Kattendijk Sands

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Kattendijk Sands is a five million years old marine geological formation north of Antwerp, Belgium. including the north-western parts of the Campine region.

The area was named by De Heuter and Laga in 1976.[1] The sands range from medium fine to coarse and contain a large proportion of shell grit.[2]


The clay of the Rupelian era developed to a depth of approximately 70 m (230 ft) beneath a deposit of Neogene sand.[1] The formation has a Miocene Era aquifer, while the clay level dates to the Pliocene.[3]


A Pliocene species of auk (Alca stewarti) was found in 2000.[4]


  1. ^ a b Schittekat, J. (2001). "Engineering geology of the Boom clay in the Antwerp area". In Holeyman, Alain E. Screw Piles — Installation and Design in Stiff Clay. Taylor & Francis. ISBN 9789058091925.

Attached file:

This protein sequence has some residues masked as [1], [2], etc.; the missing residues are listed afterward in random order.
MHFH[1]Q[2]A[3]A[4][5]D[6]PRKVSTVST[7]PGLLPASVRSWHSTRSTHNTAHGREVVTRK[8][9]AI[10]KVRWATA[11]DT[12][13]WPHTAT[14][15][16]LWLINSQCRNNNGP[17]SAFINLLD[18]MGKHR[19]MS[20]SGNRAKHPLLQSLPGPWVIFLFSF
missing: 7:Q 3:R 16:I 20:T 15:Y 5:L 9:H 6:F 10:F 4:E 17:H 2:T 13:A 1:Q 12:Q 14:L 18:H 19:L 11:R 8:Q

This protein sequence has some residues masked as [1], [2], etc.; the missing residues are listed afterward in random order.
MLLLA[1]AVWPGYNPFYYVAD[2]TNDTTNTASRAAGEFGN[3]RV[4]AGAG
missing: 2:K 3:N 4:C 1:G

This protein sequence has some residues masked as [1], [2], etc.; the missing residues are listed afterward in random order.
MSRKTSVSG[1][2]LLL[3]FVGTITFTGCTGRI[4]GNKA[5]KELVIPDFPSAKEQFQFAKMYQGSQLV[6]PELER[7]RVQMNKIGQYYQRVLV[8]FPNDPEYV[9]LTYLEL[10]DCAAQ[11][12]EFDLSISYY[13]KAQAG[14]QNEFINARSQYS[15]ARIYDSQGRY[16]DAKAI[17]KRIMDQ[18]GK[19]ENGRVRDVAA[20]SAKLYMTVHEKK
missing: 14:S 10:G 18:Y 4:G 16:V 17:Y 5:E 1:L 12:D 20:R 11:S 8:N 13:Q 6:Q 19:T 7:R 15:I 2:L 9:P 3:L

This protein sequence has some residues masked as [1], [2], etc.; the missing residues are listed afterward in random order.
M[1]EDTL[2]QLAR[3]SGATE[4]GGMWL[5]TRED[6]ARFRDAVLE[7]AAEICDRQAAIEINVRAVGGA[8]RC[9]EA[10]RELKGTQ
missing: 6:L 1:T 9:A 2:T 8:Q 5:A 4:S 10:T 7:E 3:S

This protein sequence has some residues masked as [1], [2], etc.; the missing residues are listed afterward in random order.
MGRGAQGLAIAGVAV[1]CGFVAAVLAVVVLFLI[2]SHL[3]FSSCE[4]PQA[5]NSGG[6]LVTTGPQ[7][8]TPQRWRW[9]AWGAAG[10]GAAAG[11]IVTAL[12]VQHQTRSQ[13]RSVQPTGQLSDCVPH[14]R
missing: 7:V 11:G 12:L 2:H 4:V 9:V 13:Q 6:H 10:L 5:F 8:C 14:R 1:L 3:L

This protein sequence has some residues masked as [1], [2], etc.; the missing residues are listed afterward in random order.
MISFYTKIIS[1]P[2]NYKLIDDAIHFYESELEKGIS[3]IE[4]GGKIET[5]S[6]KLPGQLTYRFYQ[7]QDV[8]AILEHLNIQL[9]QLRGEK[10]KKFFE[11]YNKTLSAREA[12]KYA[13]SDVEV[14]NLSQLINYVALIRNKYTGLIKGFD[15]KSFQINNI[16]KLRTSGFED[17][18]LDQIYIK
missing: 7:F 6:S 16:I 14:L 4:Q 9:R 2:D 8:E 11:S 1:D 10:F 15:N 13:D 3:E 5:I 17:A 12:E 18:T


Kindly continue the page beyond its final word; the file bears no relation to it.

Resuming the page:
2. ^ van der Sijp, Jaap Willem Charles Marie, ed. (1973). New aspects of mineral and water resources in The Netherlands. The Hague: M. Nijhoff. OCLC 2367071. 
  3. ^ Coetsiers, M.; Walraevens, K. (2009). "The Neogene Aquifer, Flanders, Belgium". In Edmunds, W. Mike; Shand, Paul. Natural groundwater quality. John Wiley & Sons. ISBN 9781444300352. 
  4. ^ Martin, J.W.R.; Walker, C.A.; Bonser, R.; Dyke, Gareth J. (2000). "A new species of large auk from the Pliocene of Belgium". Oryctos. 3: 53–60. Retrieved 4 November 2012. 

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